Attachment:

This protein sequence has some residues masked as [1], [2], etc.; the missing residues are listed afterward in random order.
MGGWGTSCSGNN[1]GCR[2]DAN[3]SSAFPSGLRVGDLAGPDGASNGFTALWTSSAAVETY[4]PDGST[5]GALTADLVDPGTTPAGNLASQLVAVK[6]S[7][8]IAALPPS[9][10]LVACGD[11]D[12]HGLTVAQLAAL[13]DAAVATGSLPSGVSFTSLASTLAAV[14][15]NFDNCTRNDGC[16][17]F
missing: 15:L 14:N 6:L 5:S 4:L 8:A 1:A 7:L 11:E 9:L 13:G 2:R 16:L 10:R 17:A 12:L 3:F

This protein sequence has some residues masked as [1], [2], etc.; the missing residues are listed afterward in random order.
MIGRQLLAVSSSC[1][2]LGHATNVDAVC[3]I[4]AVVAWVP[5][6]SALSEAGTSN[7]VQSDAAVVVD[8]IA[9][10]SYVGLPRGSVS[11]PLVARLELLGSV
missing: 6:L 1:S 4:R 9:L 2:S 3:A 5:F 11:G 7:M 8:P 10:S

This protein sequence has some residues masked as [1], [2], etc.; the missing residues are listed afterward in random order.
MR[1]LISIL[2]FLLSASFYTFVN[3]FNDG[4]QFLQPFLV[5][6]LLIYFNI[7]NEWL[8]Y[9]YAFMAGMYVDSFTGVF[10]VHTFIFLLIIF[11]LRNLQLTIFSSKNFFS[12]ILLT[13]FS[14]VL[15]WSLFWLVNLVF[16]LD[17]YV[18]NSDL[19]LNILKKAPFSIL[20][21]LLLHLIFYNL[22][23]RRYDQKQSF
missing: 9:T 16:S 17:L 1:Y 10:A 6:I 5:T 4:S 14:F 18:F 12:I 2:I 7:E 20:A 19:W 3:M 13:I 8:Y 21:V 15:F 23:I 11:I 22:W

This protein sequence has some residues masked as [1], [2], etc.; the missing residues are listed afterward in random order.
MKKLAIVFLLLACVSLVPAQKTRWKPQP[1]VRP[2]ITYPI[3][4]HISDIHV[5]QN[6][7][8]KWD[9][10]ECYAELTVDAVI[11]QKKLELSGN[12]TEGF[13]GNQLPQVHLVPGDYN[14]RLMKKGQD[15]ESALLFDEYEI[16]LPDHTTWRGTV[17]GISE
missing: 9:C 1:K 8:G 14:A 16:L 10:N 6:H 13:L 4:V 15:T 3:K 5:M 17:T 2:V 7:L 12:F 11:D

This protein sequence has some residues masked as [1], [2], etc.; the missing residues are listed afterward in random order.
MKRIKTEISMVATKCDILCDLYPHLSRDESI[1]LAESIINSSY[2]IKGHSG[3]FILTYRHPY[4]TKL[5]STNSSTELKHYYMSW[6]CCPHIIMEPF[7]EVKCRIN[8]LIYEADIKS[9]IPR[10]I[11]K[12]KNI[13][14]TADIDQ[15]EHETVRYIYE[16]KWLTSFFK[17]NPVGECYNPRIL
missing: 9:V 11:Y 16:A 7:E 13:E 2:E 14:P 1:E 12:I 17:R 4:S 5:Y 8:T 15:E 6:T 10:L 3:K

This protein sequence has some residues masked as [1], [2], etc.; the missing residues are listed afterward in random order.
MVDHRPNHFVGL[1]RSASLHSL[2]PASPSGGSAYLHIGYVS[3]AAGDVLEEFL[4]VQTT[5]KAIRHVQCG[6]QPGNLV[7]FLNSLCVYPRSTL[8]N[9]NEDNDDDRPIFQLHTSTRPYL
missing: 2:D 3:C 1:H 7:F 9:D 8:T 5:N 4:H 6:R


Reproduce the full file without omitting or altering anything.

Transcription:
This protein sequence has some residues masked as [1], [2], etc.; the missing residues are listed afterward in random order.
MGGWGTSCSGNN[1]GCR[2]DAN[3]SSAFPSGLRVGDLAGPDGASNGFTALWTSSAAVETY[4]PDGST[5]GALTADLVDPGTTPAGNLASQLVAVK[6]S[7][8]IAALPPS[9][10]LVACGD[11]D[12]HGLTVAQLAAL[13]DAAVATGSLPSGVSFTSLASTLAAV[14][15]NFDNCTRNDGC[16][17]F
missing: 15:L 14:N 6:L 5:S 4:L 8:A 1:A 7:L 11:E 9:L 13:G 2:R 16:L 10:R 17:A 12:L 3:F

This protein sequence has some residues masked as [1], [2], etc.; the missing residues are listed afterward in random order.
MIGRQLLAVSSSC[1][2]LGHATNVDAVC[3]I[4]AVVAWVP[5][6]SALSEAGTSN[7]VQSDAAVVVD[8]IA[9][10]SYVGLPRGSVS[11]PLVARLELLGSV
missing: 6:L 1:S 4:R 9:L 2:S 3:A 5:F 11:G 7:M 8:P 10:S

This protein sequence has some residues masked as [1], [2], etc.; the missing residues are listed afterward in random order.
MR[1]LISIL[2]FLLSASFYTFVN[3]FNDG[4]QFLQPFLV[5][6]LLIYFNI[7]NEWL[8]Y[9]YAFMAGMYVDSFTGVF[10]VHTFIFLLIIF[11]LRNLQLTIFSSKNFFS[12]ILLT[13]FS[14]VL[15]WSLFWLVNLVF[16]LD[17]YV[18]NSDL[19]LNILKKAPFSIL[20][21]LLLHLIFYNL[22][23]RRYDQKQSF
missing: 9:T 16:S 17:L 1:Y 10:A 6:I 5:T 4:S 14:F 18:F 12:I 2:I 7:E 20:A 19:W 3:M 13:I 8:Y 21:V 15:F 23:I 11:I 22:W

This protein sequence has some residues masked as [1], [2], etc.; the missing residues are listed afterward in random order.
MKKLAIVFLLLACVSLVPAQKTRWKPQP[1]VRP[2]ITYPI[3][4]HISDIHV[5]QN[6][7][8]KWD[9][10]ECYAELTVDAVI[11]QKKLELSGN[12]TEGF[13]GNQLPQVHLVPGDYN[14]RLMKKGQD[15]ESALLFDEYEI[16]LPDHTTWRGTV[17]GISE
missing: 9:C 1:K 8:G 14:A 16:L 10:N 6:H 13:L 4:V 15:T 3:K 5:M 17:T 2:V 7:L 12:F 11:D

This protein sequence has some residues masked as [1], [2], etc.; the missing residues are listed afterward in random order.
MKRIKTEISMVATKCDILCDLYPHLSRDESI[1]LAESIINSSY[2]IKGHSG[3]FILTYRHPY[4]TKL[5]STNSSTELKHYYMSW[6]CCPHIIMEPF[7]EVKCRIN[8]LIYEADIKS[9]IPR[10]I[11]K[12]KNI[13][14]TADIDQ[15]EHETVRYIYE[16]KWLTSFFK[17]NPVGECYNPRIL
missing: 9:V 11:Y 16:A 7:E 13:E 2:E 14:P 1:E 12:I 17:R 4:S 5:Y 8:T 15:E 6:T 10:L 3:K

This protein sequence has some residues masked as [1], [2], etc.; the missing residues are listed afterward in random order.
MVDHRPNHFVGL[1]RSASLHSL[2]PASPSGGSAYLHIGYVS[3]AAGDVLEEFL[4]VQTT[5]KAIRHVQCG[6]QPGNLV[7]FLNSLCVYPRSTL[8]N[9]NEDNDDDRPIFQLHTSTRPYL
missing: 2:D 3:C 1:H 7:F 9:D 8:T 5:N 4:H 6:R